Institute for War and Peace Reporting | Giving Voice, Driving Change

Kosovars Demand Progress on Missing

Belgrade denies stalling identification and return of ethnic Albanian corpses for political reasons.
By Daniel Sunter

Grieving Kosovar Albanian families have been angered by Belgrade’s admission that it may take another 18 months to identify and return around 500 corpses discovered in a mass grave three years ago.


Members of the missing persons’ families met Soren Jessen Petersen, Special Representative of the United Nations Secretary General, in the Kosovar capital Pristina on September 8 to urge him to place diplomatic pressure on Serbia to speed up the process.


While the Serb authorities maintain that everything possible is being done to formally identify and return hundreds of Kosovo Albanian corpses uncovered in 2001, many in the international protectorate believe that it is taking too long and have accused Belgrade of politically-motivated obstruction.


Flora Brovina, chairperson of the Kosovo assembly’s Committee for Missing Persons, told IWPR, "We cannot put international pressure on Serbia as Kosovo is a United Nations protectorate, so it is the UN’s responsibility to plead our case and ask for a faster return of the bodies.


“We do not want any dialogue between Belgrade and Pristina to take place without the complete return of the exhumed Albanian corpses,” she added, a reference to the ongoing process of negotiation to determine the protectorate’s final status.


An estimated 10,000 people - most of them ethnic Albanians - were killed during former Yugoslav president Slobodan Milosevic's 1999 crackdown on Kosovo’s rebellion.


According to the UNMIK Office for Missing Persons and Forensics, around 3,400 people remain missing following the conflict. Nearly 800 Serbs and other minorities are numbered among the disappeared.


Accounting for them remains one of the most sensitive tasks facing the former foes.


In 2001, 836 bodies were discovered buried in a mass grave in the grounds of a police training centre in Batajnica, near Belgrade, as well as sites in Petrovo Selo in eastern Serbia and Lake Perucac, close to the western border with Bosnia. It is believed that they were mostly civilians, killed by Serb forces during the 78-day NATO bombardment that ended the war.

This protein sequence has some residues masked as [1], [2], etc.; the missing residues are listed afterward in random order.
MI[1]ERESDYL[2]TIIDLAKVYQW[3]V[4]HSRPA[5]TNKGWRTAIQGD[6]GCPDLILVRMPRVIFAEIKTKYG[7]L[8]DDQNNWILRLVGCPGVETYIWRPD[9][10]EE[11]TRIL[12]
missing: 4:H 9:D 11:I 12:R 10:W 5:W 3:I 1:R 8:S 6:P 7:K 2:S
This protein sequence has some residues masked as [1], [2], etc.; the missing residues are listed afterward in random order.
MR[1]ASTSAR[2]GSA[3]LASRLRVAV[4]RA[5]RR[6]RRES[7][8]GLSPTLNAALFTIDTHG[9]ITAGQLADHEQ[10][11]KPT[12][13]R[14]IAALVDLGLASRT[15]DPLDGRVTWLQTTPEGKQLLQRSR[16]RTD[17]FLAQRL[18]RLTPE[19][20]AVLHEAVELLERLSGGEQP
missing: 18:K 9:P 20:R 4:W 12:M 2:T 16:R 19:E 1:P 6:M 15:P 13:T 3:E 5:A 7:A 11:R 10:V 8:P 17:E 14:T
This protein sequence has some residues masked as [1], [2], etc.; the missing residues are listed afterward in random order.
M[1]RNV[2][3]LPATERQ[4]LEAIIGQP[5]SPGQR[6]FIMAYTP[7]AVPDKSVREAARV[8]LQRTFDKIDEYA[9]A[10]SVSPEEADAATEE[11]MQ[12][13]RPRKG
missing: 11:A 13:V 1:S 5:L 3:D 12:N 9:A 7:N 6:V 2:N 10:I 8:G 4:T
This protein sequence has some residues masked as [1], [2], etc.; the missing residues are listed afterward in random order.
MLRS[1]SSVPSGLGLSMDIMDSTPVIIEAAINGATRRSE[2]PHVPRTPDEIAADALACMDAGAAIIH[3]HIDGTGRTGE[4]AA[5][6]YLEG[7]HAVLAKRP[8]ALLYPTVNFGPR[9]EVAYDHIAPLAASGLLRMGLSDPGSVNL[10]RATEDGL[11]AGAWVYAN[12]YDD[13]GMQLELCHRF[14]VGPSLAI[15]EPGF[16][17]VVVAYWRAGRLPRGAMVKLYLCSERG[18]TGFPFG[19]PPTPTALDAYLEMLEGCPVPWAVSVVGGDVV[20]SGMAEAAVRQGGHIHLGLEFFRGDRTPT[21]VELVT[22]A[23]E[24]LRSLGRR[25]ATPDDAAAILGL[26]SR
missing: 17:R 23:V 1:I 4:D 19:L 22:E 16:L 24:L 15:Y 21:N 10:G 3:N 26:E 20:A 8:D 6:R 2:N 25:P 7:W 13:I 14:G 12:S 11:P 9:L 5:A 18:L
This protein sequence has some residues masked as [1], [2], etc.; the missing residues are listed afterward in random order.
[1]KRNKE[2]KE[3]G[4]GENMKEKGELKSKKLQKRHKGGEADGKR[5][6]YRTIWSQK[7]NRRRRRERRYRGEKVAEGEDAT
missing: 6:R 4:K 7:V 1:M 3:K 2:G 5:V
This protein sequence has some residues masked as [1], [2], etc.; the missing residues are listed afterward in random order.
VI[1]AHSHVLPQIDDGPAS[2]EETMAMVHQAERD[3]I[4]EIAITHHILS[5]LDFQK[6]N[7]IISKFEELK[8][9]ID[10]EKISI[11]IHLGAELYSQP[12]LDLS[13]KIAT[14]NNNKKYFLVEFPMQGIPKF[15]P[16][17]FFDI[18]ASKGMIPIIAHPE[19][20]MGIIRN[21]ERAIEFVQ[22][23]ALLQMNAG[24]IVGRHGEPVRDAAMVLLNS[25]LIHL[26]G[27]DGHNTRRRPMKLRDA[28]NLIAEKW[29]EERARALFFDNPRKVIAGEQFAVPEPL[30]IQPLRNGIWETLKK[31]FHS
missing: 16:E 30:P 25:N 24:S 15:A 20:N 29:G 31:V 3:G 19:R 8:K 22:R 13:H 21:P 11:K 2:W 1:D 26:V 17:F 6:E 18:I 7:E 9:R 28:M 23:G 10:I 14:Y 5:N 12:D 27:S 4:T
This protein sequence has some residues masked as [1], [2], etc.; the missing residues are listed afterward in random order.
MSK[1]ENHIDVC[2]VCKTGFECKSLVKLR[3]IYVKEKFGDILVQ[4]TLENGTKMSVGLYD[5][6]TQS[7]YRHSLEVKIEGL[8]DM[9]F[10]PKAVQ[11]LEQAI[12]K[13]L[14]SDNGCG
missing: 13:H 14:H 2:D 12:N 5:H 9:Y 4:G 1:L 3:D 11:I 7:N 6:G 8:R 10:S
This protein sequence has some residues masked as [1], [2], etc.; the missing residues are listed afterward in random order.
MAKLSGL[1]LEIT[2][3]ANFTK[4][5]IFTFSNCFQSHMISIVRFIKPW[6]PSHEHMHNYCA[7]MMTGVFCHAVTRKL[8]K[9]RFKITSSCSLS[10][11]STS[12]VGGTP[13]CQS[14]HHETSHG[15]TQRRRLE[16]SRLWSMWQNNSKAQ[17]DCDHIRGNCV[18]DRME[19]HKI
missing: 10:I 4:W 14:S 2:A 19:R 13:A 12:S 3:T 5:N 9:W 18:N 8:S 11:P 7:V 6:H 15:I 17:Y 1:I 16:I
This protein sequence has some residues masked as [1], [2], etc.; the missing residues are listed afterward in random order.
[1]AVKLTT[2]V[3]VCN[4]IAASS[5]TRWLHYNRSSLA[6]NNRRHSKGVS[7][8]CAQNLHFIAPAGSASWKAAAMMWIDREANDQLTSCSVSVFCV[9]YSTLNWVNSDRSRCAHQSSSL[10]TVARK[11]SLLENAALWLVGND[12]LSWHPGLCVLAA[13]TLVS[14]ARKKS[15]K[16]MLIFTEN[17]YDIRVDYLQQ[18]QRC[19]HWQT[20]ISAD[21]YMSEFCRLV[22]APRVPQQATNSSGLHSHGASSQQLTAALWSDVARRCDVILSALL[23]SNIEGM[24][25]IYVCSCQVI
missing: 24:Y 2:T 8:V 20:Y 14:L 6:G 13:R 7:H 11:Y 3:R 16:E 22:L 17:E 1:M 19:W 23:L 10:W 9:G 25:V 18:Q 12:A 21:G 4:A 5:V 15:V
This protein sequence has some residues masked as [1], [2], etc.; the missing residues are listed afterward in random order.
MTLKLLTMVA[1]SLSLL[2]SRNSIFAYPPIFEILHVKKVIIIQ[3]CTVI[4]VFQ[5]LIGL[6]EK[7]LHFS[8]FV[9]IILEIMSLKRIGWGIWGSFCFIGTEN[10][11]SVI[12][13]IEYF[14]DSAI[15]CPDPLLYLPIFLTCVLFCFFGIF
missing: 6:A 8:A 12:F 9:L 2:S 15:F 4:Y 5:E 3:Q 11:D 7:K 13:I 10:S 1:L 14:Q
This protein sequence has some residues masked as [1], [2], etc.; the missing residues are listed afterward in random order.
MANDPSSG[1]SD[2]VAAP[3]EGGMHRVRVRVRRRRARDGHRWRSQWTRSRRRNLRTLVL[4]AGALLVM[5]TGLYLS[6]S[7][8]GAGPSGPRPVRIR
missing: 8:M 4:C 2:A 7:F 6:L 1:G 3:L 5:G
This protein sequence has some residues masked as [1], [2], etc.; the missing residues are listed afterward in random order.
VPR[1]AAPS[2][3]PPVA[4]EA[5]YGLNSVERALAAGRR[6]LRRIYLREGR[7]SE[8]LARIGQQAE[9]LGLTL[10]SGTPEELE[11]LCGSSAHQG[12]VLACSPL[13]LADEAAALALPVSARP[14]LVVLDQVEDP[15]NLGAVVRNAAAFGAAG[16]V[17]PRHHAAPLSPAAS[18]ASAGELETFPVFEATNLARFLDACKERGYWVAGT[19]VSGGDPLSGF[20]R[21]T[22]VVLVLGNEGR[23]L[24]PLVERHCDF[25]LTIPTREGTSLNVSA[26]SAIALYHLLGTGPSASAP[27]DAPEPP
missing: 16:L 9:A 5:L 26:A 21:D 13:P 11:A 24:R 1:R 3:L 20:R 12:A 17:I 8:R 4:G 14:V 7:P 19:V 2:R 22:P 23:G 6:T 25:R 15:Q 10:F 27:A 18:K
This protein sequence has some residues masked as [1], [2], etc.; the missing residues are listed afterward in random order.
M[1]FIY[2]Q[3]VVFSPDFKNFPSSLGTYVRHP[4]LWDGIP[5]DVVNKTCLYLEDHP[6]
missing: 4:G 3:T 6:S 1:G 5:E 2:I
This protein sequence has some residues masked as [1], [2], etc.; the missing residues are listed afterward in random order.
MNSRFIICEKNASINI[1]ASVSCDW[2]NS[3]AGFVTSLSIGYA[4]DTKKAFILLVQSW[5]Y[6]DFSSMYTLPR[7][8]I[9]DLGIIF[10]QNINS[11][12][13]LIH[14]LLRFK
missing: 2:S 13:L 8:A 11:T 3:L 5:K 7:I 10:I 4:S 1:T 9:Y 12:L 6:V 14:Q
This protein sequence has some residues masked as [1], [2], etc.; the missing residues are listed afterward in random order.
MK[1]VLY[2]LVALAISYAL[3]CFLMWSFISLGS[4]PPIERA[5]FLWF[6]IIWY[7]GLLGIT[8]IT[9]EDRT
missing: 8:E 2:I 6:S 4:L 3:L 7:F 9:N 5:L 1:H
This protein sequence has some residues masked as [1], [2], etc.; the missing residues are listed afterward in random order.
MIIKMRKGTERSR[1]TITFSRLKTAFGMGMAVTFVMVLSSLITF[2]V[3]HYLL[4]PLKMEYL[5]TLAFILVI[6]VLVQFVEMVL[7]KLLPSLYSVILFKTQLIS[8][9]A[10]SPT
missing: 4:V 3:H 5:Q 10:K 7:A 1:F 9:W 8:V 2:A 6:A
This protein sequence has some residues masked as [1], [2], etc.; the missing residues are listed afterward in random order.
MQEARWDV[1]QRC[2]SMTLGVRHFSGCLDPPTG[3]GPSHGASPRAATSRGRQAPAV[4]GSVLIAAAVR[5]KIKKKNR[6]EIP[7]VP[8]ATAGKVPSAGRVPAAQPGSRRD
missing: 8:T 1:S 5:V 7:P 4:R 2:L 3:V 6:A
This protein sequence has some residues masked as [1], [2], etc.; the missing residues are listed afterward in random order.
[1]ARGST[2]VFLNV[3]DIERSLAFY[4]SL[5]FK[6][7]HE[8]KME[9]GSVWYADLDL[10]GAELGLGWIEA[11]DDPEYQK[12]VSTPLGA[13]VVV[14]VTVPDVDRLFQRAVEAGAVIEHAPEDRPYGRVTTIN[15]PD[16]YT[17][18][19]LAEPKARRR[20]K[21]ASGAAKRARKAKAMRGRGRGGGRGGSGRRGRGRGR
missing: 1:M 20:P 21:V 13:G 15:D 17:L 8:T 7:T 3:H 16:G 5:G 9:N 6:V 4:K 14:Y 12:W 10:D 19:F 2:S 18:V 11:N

The exhumation of the remains was completed in 2002, and while the Belgrade authorities have already identified and returned around a third of the corpses to their families in Kosovo, efforts to identify the remaining victims are still ongoing.


Serbian officials see this as proof that the task is being carried out efficiently, but Kosovars view things differently, describing the process as “unacceptably slow”.


Kosovar analysts point to the example of the Bytyci brothers - Agron, Ylli and Mehmet. Americans of Kosovo Albanian origin, they went missing after being transferred from a Serbian prison into the custody of unidentified police officers in 1999.


Two years later, US officials and the Federal Bureau of Investigation pressured the Serbian authorities into fast-tracking the identification of the American citizens’ remains. The process was completed in three months, compared to the two years’ wait that the majority of Kosovar families have already had to endure.


However, Serbia and Montenegro's committee for missing persons has dismissed allegations that the identification process is taking unnecessarily long. Its chairman Gvozden Gagic told IWPR that the majority of the corpses found on Serbian territory will be identified and returned to their families within 18 months.


Around a hundred bodies were close to being identified and should be sent back to Kosovo by the end of the year, he added. But he warned that a further hundred might remain unidentified, as in many instances, no living family members have been available to give the teams a DNA sample for comparison.


International analysts believe that the process of identification is complicated by various factors, some technical and other political.